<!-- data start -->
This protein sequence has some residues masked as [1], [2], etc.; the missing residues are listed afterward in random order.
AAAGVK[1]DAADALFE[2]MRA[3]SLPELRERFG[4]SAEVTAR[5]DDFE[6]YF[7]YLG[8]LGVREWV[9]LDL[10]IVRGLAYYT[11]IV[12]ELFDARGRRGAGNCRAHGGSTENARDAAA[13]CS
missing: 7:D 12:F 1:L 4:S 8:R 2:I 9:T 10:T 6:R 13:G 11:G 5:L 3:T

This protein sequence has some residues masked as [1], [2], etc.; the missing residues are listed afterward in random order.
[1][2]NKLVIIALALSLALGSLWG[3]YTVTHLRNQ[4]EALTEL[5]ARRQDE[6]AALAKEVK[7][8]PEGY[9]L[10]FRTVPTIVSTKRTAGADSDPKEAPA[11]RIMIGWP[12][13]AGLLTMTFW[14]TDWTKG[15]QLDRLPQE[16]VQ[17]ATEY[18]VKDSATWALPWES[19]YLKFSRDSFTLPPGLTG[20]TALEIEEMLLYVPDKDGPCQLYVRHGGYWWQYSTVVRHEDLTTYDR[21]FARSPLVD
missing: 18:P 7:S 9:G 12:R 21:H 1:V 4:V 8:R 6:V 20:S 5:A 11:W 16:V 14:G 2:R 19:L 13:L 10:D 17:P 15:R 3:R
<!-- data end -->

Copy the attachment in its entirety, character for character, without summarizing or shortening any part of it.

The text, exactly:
This protein sequence has some residues masked as [1], [2], etc.; the missing residues are listed afterward in random order.
AAAGVK[1]DAADALFE[2]MRA[3]SLPELRERFG[4]SAEVTAR[5]DDFE[6]YF[7]YLG[8]LGVREWV[9]LDL[10]IVRGLAYYT[11]IV[12]ELFDARGRRGAGNCRAHGGSTENARDAAA[13]CS
missing: 7:D 12:F 1:L 4:S 8:R 2:I 9:T 10:T 6:R 13:G 11:G 5:L 3:T

This protein sequence has some residues masked as [1], [2], etc.; the missing residues are listed afterward in random order.
[1][2]NKLVIIALALSLALGSLWG[3]YTVTHLRNQ[4]EALTEL[5]ARRQDE[6]AALAKEVK[7][8]PEGY[9]L[10]FRTVPTIVSTKRTAGADSDPKEAPA[11]RIMIGWP[12][13]AGLLTMTFW[14]TDWTKG[15]QLDRLPQE[16]VQ[17]ATEY[18]VKDSATWALPWES[19]YLKFSRDSFTLPPGLTG[20]TALEIEEMLLYVPDKDGPCQLYVRHGGYWWQYSTVVRHEDLTTYDR[21]FARSPLVD
missing: 18:P 7:S 9:G 12:R 21:H 1:V 4:V 8:R 6:V 20:S 5:A 11:W 16:V 14:G 2:R 19:L 13:L 10:D 17:P 15:R 3:R